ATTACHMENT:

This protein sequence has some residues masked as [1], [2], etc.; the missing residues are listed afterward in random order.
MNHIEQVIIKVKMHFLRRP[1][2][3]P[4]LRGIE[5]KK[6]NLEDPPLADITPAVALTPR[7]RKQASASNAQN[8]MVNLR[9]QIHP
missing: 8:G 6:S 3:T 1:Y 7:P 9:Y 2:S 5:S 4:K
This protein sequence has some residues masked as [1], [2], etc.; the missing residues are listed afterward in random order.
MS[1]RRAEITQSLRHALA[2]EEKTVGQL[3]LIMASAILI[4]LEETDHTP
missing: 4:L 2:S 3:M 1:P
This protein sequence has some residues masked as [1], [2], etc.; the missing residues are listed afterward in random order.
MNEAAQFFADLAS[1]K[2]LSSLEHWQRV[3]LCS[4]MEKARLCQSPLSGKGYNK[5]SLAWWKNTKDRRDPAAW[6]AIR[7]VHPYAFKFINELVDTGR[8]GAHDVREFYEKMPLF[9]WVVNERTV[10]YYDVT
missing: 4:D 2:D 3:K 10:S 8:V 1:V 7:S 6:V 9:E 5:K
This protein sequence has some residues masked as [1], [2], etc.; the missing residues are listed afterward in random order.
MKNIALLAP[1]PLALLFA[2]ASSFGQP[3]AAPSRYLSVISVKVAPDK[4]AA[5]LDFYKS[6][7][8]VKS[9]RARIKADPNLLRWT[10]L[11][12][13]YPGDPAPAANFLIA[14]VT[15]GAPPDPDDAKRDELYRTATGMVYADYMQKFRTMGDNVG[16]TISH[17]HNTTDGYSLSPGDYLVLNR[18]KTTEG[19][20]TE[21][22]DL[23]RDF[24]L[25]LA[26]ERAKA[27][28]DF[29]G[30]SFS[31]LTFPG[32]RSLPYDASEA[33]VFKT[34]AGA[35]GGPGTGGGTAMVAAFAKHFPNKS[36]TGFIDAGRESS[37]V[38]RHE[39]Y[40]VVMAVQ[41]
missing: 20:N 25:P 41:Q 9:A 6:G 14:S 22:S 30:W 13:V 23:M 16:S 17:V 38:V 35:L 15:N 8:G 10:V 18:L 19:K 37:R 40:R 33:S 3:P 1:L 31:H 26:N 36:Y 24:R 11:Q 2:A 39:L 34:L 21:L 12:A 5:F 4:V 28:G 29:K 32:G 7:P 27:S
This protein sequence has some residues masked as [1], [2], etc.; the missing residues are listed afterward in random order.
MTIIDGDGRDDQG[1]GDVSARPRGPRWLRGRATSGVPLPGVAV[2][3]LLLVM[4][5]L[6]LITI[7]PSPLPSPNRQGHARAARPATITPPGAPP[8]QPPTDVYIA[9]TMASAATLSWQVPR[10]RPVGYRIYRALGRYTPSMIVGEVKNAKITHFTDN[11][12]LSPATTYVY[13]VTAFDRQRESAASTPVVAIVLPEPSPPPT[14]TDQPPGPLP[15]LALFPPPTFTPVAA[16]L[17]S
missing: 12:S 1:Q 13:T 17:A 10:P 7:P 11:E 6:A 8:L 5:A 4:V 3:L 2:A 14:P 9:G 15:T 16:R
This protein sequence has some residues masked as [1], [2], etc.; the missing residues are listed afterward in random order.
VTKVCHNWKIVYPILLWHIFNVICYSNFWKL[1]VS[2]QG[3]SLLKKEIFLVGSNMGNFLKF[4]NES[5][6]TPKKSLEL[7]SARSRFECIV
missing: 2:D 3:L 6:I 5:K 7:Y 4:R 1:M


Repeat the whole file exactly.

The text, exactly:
This protein sequence has some residues masked as [1], [2], etc.; the missing residues are listed afterward in random order.
MNHIEQVIIKVKMHFLRRP[1][2][3]P[4]LRGIE[5]KK[6]NLEDPPLADITPAVALTPR[7]RKQASASNAQN[8]MVNLR[9]QIHP
missing: 8:G 6:S 3:T 1:Y 7:P 9:Y 2:S 5:S 4:K
This protein sequence has some residues masked as [1], [2], etc.; the missing residues are listed afterward in random order.
MS[1]RRAEITQSLRHALA[2]EEKTVGQL[3]LIMASAILI[4]LEETDHTP
missing: 4:L 2:S 3:M 1:P
This protein sequence has some residues masked as [1], [2], etc.; the missing residues are listed afterward in random order.
MNEAAQFFADLAS[1]K[2]LSSLEHWQRV[3]LCS[4]MEKARLCQSPLSGKGYNK[5]SLAWWKNTKDRRDPAAW[6]AIR[7]VHPYAFKFINELVDTGR[8]GAHDVREFYEKMPLF[9]WVVNERTV[10]YYDVT
missing: 4:D 2:D 3:K 10:S 8:V 1:V 7:S 6:V 9:E 5:K
This protein sequence has some residues masked as [1], [2], etc.; the missing residues are listed afterward in random order.
MKNIALLAP[1]PLALLFA[2]ASSFGQP[3]AAPSRYLSVISVKVAPDK[4]AA[5]LDFYKS[6][7][8]VKS[9]RARIKADPNLLRWT[10]L[11][12][13]YPGDPAPAANFLIA[14]VT[15]GAPPDPDDAKRDELYRTATGMVYADYMQKFRTMGDNVG[16]TISH[17]HNTTDGYSLSPGDYLVLNR[18]KTTEG[19][20]TE[21][22]DL[23]RDF[24]L[25]LA[26]ERAKA[27][28]DF[29]G[30]SFS[31]LTFPG[32]RSLPYDASEA[33]VFKT[34]AGA[35]GGPGTGGGTAMVAAFAKHFPNKS[36]TGFIDAGRESS[37]V[38]RHE[39]Y[40]VVMAVQ[41]
missing: 20:N 25:P 41:Q 9:A 6:G 14:S 22:S 30:W 13:V 23:M 16:S 17:V 38:V 35:L 15:N 8:G 10:V 18:L 19:K 37:R 40:R 33:S 3:P 1:L 31:H 26:N 36:Y 24:R 11:Q 2:A 39:L 34:L 21:L 12:A 5:F 4:V 28:G 29:K 32:G 7:P 27:S
This protein sequence has some residues masked as [1], [2], etc.; the missing residues are listed afterward in random order.
MTIIDGDGRDDQG[1]GDVSARPRGPRWLRGRATSGVPLPGVAV[2][3]LLLVM[4][5]L[6]LITI[7]PSPLPSPNRQGHARAARPATITPPGAPP[8]QPPTDVYIA[9]TMASAATLSWQVPR[10]RPVGYRIYRALGRYTPSMIVGEVKNAKITHFTDN[11][12]LSPATTYVY[13]VTAFDRQRESAASTPVVAIVLPEPSPPPT[14]TDQPPGPLP[15]LALFPPPTFTPVAA[16]L[17]S
missing: 12:S 1:Q 13:T 17:A 10:P 7:P 11:E 6:A 8:L 5:A 4:V 3:L 2:A 14:P 9:G 15:T 16:R
This protein sequence has some residues masked as [1], [2], etc.; the missing residues are listed afterward in random order.
VTKVCHNWKIVYPILLWHIFNVICYSNFWKL[1]VS[2]QG[3]SLLKKEIFLVGSNMGNFLKF[4]NES[5][6]TPKKSLEL[7]SARSRFECIV
missing: 2:D 3:L 6:I 5:K 7:Y 4:R 1:M